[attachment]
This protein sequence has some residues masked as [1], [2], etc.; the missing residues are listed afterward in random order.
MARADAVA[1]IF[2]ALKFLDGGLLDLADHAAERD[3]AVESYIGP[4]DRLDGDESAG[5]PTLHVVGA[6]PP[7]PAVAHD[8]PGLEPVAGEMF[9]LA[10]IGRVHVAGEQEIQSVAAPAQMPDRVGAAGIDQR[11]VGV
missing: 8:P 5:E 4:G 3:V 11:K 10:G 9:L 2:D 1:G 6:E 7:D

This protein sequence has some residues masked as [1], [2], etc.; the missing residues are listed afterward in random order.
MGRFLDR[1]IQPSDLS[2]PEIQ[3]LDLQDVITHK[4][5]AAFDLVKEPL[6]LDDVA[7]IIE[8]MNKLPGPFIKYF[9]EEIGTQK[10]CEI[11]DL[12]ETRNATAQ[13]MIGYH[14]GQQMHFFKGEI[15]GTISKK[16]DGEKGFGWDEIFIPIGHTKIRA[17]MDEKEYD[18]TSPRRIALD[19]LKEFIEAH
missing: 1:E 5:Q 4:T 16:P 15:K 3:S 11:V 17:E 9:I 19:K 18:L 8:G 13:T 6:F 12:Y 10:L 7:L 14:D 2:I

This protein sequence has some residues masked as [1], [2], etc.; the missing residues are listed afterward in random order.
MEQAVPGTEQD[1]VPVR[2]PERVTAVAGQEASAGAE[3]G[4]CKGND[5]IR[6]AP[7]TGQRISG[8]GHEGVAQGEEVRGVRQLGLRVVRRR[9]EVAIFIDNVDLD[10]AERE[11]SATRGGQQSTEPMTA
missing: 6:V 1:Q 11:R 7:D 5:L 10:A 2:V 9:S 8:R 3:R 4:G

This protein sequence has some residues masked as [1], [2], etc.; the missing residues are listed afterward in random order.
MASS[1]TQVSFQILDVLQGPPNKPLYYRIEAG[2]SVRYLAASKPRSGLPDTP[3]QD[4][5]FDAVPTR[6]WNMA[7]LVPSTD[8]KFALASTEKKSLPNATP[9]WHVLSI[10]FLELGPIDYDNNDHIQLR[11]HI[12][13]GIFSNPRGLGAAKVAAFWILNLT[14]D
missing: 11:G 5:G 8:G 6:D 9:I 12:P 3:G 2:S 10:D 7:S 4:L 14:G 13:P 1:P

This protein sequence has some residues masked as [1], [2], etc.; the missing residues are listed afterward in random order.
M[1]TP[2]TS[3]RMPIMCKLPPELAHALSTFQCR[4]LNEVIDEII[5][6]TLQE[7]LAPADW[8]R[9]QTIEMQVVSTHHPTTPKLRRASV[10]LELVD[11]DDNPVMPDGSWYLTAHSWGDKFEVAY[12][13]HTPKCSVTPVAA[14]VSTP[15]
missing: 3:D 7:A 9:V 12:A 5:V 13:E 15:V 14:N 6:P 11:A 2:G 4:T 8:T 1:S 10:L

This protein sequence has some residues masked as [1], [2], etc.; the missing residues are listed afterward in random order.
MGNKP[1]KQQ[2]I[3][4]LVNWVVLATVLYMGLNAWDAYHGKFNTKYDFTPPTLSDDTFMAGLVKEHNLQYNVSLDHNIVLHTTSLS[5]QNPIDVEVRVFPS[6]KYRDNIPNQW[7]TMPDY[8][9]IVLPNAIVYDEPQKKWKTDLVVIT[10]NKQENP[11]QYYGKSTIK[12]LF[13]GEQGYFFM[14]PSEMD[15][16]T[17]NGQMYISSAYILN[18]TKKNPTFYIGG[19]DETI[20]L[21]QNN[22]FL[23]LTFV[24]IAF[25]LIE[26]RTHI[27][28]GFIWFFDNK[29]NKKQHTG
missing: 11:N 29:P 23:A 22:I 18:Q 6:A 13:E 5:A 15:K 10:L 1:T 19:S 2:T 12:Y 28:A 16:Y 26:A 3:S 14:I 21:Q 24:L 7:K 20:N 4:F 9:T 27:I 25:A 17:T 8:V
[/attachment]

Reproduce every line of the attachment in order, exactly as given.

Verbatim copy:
This protein sequence has some residues masked as [1], [2], etc.; the missing residues are listed afterward in random order.
MARADAVA[1]IF[2]ALKFLDGGLLDLADHAAERD[3]AVESYIGP[4]DRLDGDESAG[5]PTLHVVGA[6]PP[7]PAVAHD[8]PGLEPVAGEMF[9]LA[10]IGRVHVAGEQEIQSVAAPAQMPDRVGAAGIDQR[11]VGV
missing: 8:P 5:E 4:G 3:V 11:K 10:G 9:L 2:D 1:G 6:E 7:D

This protein sequence has some residues masked as [1], [2], etc.; the missing residues are listed afterward in random order.
MGRFLDR[1]IQPSDLS[2]PEIQ[3]LDLQDVITHK[4][5]AAFDLVKEPL[6]LDDVA[7]IIE[8]MNKLPGPFIKYF[9]EEIGTQK[10]CEI[11]DL[12]ETRNATAQ[13]MIGYH[14]GQQMHFFKGEI[15]GTISKK[16]DGEKGFGWDEIFIPIGHTKIRA[17]MDEKEYD[18]TSPRRIALD[19]LKEFIEAH
missing: 1:E 5:Q 4:T 16:P 15:K 3:S 11:V 17:E 9:I 19:K 18:L 8:G 13:T 6:F 12:Y 10:L 7:L 14:D 2:I

This protein sequence has some residues masked as [1], [2], etc.; the missing residues are listed afterward in random order.
MEQAVPGTEQD[1]VPVR[2]PERVTAVAGQEASAGAE[3]G[4]CKGND[5]IR[6]AP[7]TGQRISG[8]GHEGVAQGEEVRGVRQLGLRVVRRR[9]EVAIFIDNVDLD[10]AERE[11]SATRGGQQSTEPMTA
missing: 6:V 1:Q 11:R 7:D 5:L 10:A 2:V 9:S 8:R 3:R 4:G

This protein sequence has some residues masked as [1], [2], etc.; the missing residues are listed afterward in random order.
MASS[1]TQVSFQILDVLQGPPNKPLYYRIEAG[2]SVRYLAASKPRSGLPDTP[3]QD[4][5]FDAVPTR[6]WNMA[7]LVPSTD[8]KFALASTEKKSLPNATP[9]WHVLSI[10]FLELGPIDYDNNDHIQLR[11]HI[12][13]GIFSNPRGLGAAKVAAFWILNLT[14]D
missing: 11:G 5:G 8:G 6:D 9:I 12:P 3:G 2:S 10:D 7:S 4:L 14:G 13:P 1:P

This protein sequence has some residues masked as [1], [2], etc.; the missing residues are listed afterward in random order.
M[1]TP[2]TS[3]RMPIMCKLPPELAHALSTFQCR[4]LNEVIDEII[5][6]TLQE[7]LAPADW[8]R[9]QTIEMQVVSTHHPTTPKLRRASV[10]LELVD[11]DDNPVMPDGSWYLTAHSWGDKFEVAY[12][13]HTPKCSVTPVAA[14]VSTP[15]
missing: 3:D 7:A 9:V 12:A 5:V 13:E 15:V 14:N 6:P 11:A 2:G 4:T 8:T 1:S 10:L

This protein sequence has some residues masked as [1], [2], etc.; the missing residues are listed afterward in random order.
MGNKP[1]KQQ[2]I[3][4]LVNWVVLATVLYMGLNAWDAYHGKFNTKYDFTPPTLSDDTFMAGLVKEHNLQYNVSLDHNIVLHTTSLS[5]QNPIDVEVRVFPS[6]KYRDNIPNQW[7]TMPDY[8][9]IVLPNAIVYDEPQKKWKTDLVVIT[10]NKQENP[11]QYYGKSTIK[12]LF[13]GEQGYFFM[14]PSEMD[15][16]T[17]NGQMYISSAYILN[18]TKKNPTFYIGG[19]DETI[20]L[21]QNN[22]FL[23]LTFV[24]IAF[25]LIE[26]RTHI[27][28]GFIWFFDNK[29]NKKQHTG
missing: 11:N 29:P 23:A 22:I 18:Q 6:A 13:E 5:A 15:K 10:L 1:T 19:S 2:T 12:Y 28:A 16:Y 26:A 3:S 14:I 21:Q 24:L 7:K 20:N 4:F 9:T 27:I 25:A 17:T 8:V